The study was explorative, using a constructivist, thematic analysis approach for data collection and analysis . Data collection was performed in two iterations. We started with group interviews to gain a broader understanding of how task, context and social ties between team members affect their perceptions about team performance. Based on these initial findings, the interview guide was revised and we conducted individual in-depth interviews to gain a richer understanding of the role of social ties for teamwork in emergency settings. Consistent with a theoretical sampling approach, data collection continued until saturation of themes was achieved . When saturation was met the full dataset was coded according to the final themes.
Setting, time and participants
The interviewees were a purposive sample of intensive care nurses and intensive care physicians employed in two ICUs in Greater Copenhagen.
The interview guide
Semi-structured interviews were performed. The first interview guide aimed to explore how factors related to people, task, and context affected aspects of teamwork and performance. The second interview guide, developed from the findings in the initial analysis, aimed at further exploring the role of social ties within the team. In our study the term social ties include both expressive ties and instrumental ties . Both interview guides were developed in two steps. First, the project group discussed the content and questions and approved the versions used in the pilot tests. Second, the interview guides were pilot tested with intensive care nurses and physicians to avoid misinterpretation, misunderstanding and leading questions. The interview guides were adjusted according to the findings from these processes. Data from the pilot tests were not included in the final dataset.
Data collection and data analysis
The three group interviews were conducted performing one interview every day 3 days in a row. The interviews were transcribed and the transcripts and the interviewers’ notes were analyzed for emerging patterns and themes related to the research question after each interview. Saturation was meet after three interviews.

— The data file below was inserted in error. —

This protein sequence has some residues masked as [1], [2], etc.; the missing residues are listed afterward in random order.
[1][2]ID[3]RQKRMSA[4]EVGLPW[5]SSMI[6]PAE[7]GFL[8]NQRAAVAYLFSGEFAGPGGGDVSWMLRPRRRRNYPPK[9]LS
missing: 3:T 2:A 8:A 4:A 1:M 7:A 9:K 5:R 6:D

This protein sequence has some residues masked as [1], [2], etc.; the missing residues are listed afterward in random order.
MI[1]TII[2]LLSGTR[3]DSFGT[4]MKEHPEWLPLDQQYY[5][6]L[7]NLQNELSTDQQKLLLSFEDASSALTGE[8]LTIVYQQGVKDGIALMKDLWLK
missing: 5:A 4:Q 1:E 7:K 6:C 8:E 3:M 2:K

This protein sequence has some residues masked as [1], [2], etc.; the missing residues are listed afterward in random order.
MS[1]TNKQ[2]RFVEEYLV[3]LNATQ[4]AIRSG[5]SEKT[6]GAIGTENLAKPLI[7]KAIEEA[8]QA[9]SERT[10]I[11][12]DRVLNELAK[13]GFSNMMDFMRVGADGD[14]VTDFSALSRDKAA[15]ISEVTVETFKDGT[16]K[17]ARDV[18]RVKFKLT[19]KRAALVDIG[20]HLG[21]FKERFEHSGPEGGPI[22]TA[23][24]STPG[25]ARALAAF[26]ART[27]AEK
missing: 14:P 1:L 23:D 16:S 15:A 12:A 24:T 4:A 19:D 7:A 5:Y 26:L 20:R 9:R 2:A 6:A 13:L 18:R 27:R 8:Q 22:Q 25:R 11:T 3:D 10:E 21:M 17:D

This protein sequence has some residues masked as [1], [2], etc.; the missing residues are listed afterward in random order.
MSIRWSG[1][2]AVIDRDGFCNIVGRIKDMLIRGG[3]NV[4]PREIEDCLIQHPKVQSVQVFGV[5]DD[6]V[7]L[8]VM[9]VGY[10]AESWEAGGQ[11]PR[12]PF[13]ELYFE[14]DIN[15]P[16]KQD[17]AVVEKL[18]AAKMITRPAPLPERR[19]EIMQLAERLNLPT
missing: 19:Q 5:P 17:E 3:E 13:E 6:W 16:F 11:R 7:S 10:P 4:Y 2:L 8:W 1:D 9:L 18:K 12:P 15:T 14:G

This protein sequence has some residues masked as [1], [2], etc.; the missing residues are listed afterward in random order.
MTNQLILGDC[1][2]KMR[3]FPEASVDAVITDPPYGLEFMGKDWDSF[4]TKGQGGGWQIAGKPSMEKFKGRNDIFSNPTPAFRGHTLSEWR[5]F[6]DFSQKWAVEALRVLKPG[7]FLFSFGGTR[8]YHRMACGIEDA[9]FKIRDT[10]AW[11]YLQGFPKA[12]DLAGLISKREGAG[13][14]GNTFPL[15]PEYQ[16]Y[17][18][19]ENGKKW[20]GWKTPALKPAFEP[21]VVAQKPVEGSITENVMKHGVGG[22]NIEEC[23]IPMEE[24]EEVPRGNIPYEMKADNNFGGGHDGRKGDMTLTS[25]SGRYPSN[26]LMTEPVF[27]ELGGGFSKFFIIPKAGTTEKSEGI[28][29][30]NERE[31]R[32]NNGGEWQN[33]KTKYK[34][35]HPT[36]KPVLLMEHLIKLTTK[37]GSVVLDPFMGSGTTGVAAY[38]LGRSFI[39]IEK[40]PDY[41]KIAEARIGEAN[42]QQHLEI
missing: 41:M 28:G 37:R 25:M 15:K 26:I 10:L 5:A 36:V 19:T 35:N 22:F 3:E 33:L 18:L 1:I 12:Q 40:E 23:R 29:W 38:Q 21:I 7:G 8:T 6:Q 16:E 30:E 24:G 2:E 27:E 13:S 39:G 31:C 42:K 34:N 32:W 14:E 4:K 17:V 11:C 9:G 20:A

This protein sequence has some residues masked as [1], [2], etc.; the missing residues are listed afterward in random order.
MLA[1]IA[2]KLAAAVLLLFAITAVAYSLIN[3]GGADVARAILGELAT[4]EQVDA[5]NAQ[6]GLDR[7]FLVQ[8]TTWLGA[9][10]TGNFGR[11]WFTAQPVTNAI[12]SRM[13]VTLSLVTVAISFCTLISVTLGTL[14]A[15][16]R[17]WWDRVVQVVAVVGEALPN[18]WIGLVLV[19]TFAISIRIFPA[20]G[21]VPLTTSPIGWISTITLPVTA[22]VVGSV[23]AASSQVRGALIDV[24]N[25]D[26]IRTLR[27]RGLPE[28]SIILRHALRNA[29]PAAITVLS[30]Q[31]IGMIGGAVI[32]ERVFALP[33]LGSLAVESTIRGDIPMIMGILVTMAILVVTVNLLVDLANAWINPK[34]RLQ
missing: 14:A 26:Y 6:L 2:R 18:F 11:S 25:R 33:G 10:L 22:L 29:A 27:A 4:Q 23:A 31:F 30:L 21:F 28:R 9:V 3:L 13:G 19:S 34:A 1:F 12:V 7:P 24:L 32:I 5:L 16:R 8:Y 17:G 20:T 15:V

A new semi-structured interview guide was developed, and the form was changed to individual interviews, as we wanted to learn more about the expressive ties, which we assumed the interviewees would speak more openly about during individual interviews. Eight individual interviews were conducted, two per day in 4 days over a two-week period. The interviews were transcribed and the transcripts were analyzed for emerging patterns and themes related to the research question after every two interviews. Saturation was met after eight interviews. Data was subsequently analyzed in multiple iterations until theme agreement was achieved. The full dataset was then coded according to the final overall themes using NVivo®.
Three group interviews and eight individual interviews were performed. The groups included mixed groups of nurses and physicians and the individual interviews included four nurses and four physicians. The full dataset included interviews with eight intensive care physicians and ten intensive care nurses, Table 1.
Four overall themes emerged, Table 2. One related to social ties within the team, the second to team members’ knowledge and experience, the third to team coordination and the fourth to team communication. In the following the interrelated themes are described separately but with the main focus on their complex link to social ties. As this link is our main focus, the theme, social ties within the team, is described first.
Social ties within the team
The interviewees emphasized the importance of knowing their co-workers. They described that communication with someone you know is easier, and that if you know your co-worker you tend to be more forgiving and helpful. If the expressive ties were strong, if they liked and trusted a co-worker, it was more likely that they would ask for advice or support, irrespective of profession, tradition and/or hierarchy. The interviewees mentioned that having personal knowledge of someone potentially had the same advantages as knowing someone professionally. Despite the importance of social ties during emergencies, the interviewees stressed that they were “professional enough” to put aside their social preferences. Strengthening of the social ties could be created by repeatedly working together or by simply “drinking coffee together” during a break. Furthermore, their individual perception of a co-worker could be modified by rumors and other co-workers’ opinions and their prior experiences from working together (reputation).
Team member’s knowledge and experience